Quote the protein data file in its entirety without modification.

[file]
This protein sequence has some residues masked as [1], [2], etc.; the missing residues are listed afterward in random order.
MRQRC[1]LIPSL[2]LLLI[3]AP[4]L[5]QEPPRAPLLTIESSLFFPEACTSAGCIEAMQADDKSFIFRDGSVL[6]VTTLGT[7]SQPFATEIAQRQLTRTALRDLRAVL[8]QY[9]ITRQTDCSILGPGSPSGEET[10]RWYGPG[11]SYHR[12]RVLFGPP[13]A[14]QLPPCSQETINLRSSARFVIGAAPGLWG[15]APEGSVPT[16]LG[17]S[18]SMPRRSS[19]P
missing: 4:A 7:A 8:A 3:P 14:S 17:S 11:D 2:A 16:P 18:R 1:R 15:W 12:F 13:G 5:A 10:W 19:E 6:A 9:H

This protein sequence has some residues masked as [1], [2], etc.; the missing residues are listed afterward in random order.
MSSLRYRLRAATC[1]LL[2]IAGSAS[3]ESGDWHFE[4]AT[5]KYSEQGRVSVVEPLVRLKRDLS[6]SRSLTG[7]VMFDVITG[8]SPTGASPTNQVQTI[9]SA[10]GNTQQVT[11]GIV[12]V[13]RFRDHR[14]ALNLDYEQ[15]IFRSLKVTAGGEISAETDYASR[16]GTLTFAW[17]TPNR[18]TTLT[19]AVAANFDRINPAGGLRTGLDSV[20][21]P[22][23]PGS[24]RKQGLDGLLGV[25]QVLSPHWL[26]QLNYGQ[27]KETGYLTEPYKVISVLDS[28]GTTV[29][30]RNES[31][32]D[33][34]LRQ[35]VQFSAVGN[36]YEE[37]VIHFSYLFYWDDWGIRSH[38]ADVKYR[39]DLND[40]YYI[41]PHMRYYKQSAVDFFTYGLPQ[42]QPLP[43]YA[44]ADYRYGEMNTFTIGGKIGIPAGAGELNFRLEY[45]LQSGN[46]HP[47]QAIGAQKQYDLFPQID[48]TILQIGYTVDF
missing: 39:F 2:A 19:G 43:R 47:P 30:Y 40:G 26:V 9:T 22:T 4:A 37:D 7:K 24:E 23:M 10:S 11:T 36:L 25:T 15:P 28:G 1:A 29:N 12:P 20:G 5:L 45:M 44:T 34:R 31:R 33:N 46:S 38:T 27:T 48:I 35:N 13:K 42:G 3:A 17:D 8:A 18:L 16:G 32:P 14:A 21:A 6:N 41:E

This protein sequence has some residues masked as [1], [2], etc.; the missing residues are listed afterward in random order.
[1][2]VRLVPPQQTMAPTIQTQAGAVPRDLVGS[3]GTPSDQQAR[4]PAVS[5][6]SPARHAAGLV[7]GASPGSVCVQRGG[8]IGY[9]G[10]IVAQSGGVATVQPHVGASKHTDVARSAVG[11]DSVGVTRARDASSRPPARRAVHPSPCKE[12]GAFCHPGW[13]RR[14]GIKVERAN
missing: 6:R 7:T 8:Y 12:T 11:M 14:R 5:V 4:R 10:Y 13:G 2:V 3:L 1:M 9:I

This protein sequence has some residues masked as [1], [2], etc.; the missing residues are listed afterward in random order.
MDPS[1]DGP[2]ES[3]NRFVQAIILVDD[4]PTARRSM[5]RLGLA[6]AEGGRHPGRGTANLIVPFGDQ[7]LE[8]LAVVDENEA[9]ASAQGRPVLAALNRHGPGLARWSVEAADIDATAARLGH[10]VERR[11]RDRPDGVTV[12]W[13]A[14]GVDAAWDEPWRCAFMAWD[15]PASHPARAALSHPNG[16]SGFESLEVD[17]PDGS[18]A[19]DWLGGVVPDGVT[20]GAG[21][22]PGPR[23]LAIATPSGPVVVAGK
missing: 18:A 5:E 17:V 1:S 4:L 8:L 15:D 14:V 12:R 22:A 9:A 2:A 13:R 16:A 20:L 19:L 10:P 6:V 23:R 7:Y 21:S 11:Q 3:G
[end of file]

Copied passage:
This protein sequence has some residues masked as [1], [2], etc.; the missing residues are listed afterward in random order.
MRQRC[1]LIPSL[2]LLLI[3]AP[4]L[5]QEPPRAPLLTIESSLFFPEACTSAGCIEAMQADDKSFIFRDGSVL[6]VTTLGT[7]SQPFATEIAQRQLTRTALRDLRAVL[8]QY[9]ITRQTDCSILGPGSPSGEET[10]RWYGPG[11]SYHR[12]RVLFGPP[13]A[14]QLPPCSQETINLRSSARFVIGAAPGLWG[15]APEGSVPT[16]LG[17]S[18]SMPRRSS[19]P
missing: 4:A 7:A 8:A 3:P 14:S 17:S 11:D 2:A 16:P 18:R 1:R 15:W 12:F 13:G 5:A 10:W 19:E 6:A 9:H

This protein sequence has some residues masked as [1], [2], etc.; the missing residues are listed afterward in random order.
MSSLRYRLRAATC[1]LL[2]IAGSAS[3]ESGDWHFE[4]AT[5]KYSEQGRVSVVEPLVRLKRDLS[6]SRSLTG[7]VMFDVITG[8]SPTGASPTNQVQTI[9]SA[10]GNTQQVT[11]GIV[12]V[13]RFRDHR[14]ALNLDYEQ[15]IFRSLKVTAGGEISAETDYASR[16]GTLTFAW[17]TPNR[18]TTLT[19]AVAANFDRINPAGGLRTGLDSV[20][21]P[22][23]PGS[24]RKQGLDGLLGV[25]QVLSPHWL[26]QLNYGQ[27]KETGYLTEPYKVISVLDS[28]GTTV[29][30]RNES[31][32]D[33][34]LRQ[35]VQFSAVGN[36]YEE[37]VIHFSYLFYWDDWGIRSH[38]ADVKYR[39]DLND[40]YYI[41]PHMRYYKQSAVDFFTYGLPQ[42]QPLP[43]YA[44]ADYRYGEMNTFTIGGKIGIPAGAGELNFRLEY[45]LQSGN[46]HP[47]QAIGAQKQYDLFPQID[48]TILQIGYTVDF
missing: 39:F 2:A 19:G 43:R 47:P 30:Y 40:G 26:V 9:T 22:T 4:A 37:D 7:K 24:E 23:M 10:S 11:T 36:L 25:T 15:P 28:G 1:A 29:N 12:P 20:G 5:L 45:M 44:T 34:R 31:R 33:N 46:S 38:T 27:T 48:I 35:N 13:K 42:G 3:A 17:D 8:A 18:L 16:G 32:P 14:A 21:A 6:N 41:E

This protein sequence has some residues masked as [1], [2], etc.; the missing residues are listed afterward in random order.
[1][2]VRLVPPQQTMAPTIQTQAGAVPRDLVGS[3]GTPSDQQAR[4]PAVS[5][6]SPARHAAGLV[7]GASPGSVCVQRGG[8]IGY[9]G[10]IVAQSGGVATVQPHVGASKHTDVARSAVG[11]DSVGVTRARDASSRPPARRAVHPSPCKE[12]GAFCHPGW[13]RR[14]GIKVERAN
missing: 6:R 7:T 8:Y 12:T 11:M 14:R 5:V 4:R 10:Y 13:G 2:V 3:L 1:M 9:I

This protein sequence has some residues masked as [1], [2], etc.; the missing residues are listed afterward in random order.
MDPS[1]DGP[2]ES[3]NRFVQAIILVDD[4]PTARRSM[5]RLGLA[6]AEGGRHPGRGTANLIVPFGDQ[7]LE[8]LAVVDENEA[9]ASAQGRPVLAALNRHGPGLARWSVEAADIDATAARLGH[10]VERR[11]RDRPDGVTV[12]W[13]A[14]GVDAAWDEPWRCAFMAWD[15]PASHPARAALSHPNG[16]SGFESLEVD[17]PDGS[18]A[19]DWLGGVVPDGVT[20]GAG[21][22]PGPR[23]LAIATPSGPVVVAGK
missing: 18:A 5:E 17:V 1:S 4:L 8:L 15:D 14:V 12:R 22:A 9:A 2:A 13:R 16:A 20:L 19:L 10:P 6:V 23:R 7:Y 21:S 11:Q 3:G